Tuesday, 30 September 2014

MPs pass social housing fraud bill

MPs have passed a bill outlawing the illegal sub-letting of social housing properties.

The private member’s bill, proposed by Conservative MP Richard Harrington, received cross-party support during its third reading in the House of Commons.

Although, during the third reading of the bill last week, Labour MP Chris Williamson urged the government to go further in tackling the undersupply of housing.

‘It is worth saying that although the bill is a useful tool, as we are having to wrestle with a massive housing crisis, it will go only part of the way in dealing with the housing need in this country,’ said Mr Williamson.

The MP for Derby North backed government initiatives to bring more empty homes into use to help ease the pressure on council waiting lists.

The Prevention of Social Housing Fraud Bill will mean tenants that illegally sub-let their properties could face up to two years’ imprisonment as well as a possibly unlimited fine. At present sub-letting is a civil offence, meaning it cannot attract a custodial sentence on its own.

Planning minister Nick Boles said: ‘The mission of this government is to support the aspirations of hard-working people. The aspiration to have a home of one’s own is one that all people share, so affordable homes are one of the most precious assets we have.’

The bill will now be read by the House of Lords before passing into law.

Readers' comments (16)

  • falesia

    This'll be implemented by MPs who routinely claim one or two thousand pounds a month in mortgage interest from the taxpayer then? Yet a family living in poverty tries to make an extra 50 quid a week and that's illegal.

    I'm not proposing making subletting social housing legal necessarily (although I don't see why council and HA tenants should be deprived of the same entrepreneurship available to private landlords) but we need to look at why people are doing this in the first place. If proper rent controls were in place, and we built more council houses perhaps there'd be less of a problem.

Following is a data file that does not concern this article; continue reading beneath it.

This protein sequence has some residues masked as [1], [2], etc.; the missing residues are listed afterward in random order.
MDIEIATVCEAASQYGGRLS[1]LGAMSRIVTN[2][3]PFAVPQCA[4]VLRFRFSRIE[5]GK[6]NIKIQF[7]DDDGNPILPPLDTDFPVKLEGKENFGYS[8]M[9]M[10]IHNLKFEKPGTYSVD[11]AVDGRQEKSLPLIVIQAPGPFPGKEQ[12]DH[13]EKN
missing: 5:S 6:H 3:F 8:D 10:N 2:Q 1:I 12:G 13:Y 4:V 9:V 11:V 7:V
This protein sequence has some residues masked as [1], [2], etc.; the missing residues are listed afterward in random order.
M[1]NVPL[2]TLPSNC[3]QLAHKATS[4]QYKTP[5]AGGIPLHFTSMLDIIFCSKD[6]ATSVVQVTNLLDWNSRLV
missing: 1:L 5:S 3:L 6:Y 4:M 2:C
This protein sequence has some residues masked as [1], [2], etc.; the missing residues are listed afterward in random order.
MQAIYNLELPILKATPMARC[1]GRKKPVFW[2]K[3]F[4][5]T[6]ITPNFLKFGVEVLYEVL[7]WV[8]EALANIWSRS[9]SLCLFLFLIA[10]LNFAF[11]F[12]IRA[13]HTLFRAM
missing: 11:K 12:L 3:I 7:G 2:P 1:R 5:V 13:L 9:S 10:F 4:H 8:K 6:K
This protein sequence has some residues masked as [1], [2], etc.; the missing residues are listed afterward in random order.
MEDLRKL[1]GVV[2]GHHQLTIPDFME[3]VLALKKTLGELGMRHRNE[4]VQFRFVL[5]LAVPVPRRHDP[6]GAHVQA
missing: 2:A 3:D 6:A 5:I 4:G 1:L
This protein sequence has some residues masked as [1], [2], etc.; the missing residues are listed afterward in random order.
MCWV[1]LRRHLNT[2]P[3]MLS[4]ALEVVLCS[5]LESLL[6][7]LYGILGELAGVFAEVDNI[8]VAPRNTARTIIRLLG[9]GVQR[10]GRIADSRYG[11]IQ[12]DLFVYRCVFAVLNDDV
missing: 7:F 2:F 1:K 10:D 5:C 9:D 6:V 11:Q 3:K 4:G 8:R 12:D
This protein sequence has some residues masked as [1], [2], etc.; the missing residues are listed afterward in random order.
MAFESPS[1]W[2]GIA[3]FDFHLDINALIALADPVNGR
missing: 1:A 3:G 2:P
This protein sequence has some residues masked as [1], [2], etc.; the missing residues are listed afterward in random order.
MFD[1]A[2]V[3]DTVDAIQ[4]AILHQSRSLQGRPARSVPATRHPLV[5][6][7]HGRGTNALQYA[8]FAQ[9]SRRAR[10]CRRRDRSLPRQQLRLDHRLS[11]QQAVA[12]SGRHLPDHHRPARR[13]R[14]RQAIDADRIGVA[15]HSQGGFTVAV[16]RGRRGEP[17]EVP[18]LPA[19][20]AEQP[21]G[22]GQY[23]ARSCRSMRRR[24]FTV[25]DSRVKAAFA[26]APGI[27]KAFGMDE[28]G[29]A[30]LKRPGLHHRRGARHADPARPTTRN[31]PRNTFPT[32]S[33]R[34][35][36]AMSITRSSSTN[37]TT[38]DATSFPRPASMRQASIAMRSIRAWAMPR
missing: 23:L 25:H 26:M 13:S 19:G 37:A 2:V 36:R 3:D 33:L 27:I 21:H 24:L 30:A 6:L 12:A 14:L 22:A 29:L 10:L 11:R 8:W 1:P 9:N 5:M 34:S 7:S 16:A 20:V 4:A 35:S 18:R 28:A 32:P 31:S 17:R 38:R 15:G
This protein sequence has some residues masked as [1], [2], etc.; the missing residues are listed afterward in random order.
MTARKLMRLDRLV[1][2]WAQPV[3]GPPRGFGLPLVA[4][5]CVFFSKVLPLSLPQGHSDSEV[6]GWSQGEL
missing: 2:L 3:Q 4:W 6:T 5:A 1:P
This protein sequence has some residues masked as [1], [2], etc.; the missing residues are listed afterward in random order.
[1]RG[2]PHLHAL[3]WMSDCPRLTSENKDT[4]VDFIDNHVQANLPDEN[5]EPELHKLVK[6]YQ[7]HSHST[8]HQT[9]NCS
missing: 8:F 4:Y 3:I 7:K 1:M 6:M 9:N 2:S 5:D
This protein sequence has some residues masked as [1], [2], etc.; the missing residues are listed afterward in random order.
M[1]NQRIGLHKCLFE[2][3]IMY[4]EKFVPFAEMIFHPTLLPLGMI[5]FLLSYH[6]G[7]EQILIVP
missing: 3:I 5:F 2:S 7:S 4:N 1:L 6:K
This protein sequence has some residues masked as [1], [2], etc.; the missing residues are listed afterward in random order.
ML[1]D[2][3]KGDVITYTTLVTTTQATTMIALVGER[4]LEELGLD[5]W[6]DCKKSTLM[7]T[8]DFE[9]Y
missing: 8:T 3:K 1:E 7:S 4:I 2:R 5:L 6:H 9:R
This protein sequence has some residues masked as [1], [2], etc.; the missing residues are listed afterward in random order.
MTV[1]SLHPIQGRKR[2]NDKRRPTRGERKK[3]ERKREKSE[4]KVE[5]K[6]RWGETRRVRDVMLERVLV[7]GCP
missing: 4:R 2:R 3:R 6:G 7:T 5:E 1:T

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  • falesia

    The bill's sponsor, Richard Harrington (Con, Watford) claimed £8872 expenses in the first two months of 2011.

    http://www.guardian.co.uk/politics/datablog/2011/jun/02/mps-expenses-performance-voting-activity

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  • It's about time firm action was taken. Why should those who clearly do not need social housing be able to line their own pockets, whilst denying those who may need accommodation?

    falesia - two wrong's don't make a right, and there was nothing illegal about Richard Harrington's claims.

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  • raindrop

    Not many of Housing Association taking action.

    Again I do not want one rules for Resident's and another from them MP's and Councillor's its all taxpayers money

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  • Chris

    The real social housing frauds have been:
    The Right to Buy
    The New Labour Housing Policy
    The Old Tory and New Tory Housing Policies
    And the insistance that 'housing benefit can take the strain'.

    The Bill will be that we are paying in the £billions for generations as a result.

    I do hope the House remembers to flush when it finishes passing its Bills!

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  • Rick Campbell

    ^^ like ^^

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  • Can anyone caught do a Moran and claim mental illness and unable to stand trial as they spend all day spent her days "walking the dog, doing some cooking and watching TV", ???

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  • falesia

    That's the problem raindrop. Do you have a job where you can claim all your mortgage interest, travel expenses and house repairs legally? No, neither do I.

    Where are the people who rent from social housing going to go as a result of this?

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  • I love the justifications of people doing things morally (and now legally) wrong "becasue others do it even more!".

    Sub-letting takes properties away from those in need and it shouldn't, simple as. Actions should be taken against MP's side earnings etc, but that doesn't mean people should be given free reign to do what they like until then.

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  • Correct Narra-2 wrongs don't make a right- however subletting was allways a breach of tenancy and never a secret ( who wouldn't notice when new folk moved in next door?) - many landlords were informed but chose to do nought (maybe because the rent was getting paid on time)- my slightly sarcastic point refers to the gross hypocrisy of the fraudsters in politics and banking world getting off scott free-and having the gall to point the finger elsewhere ( but only at the small fry).

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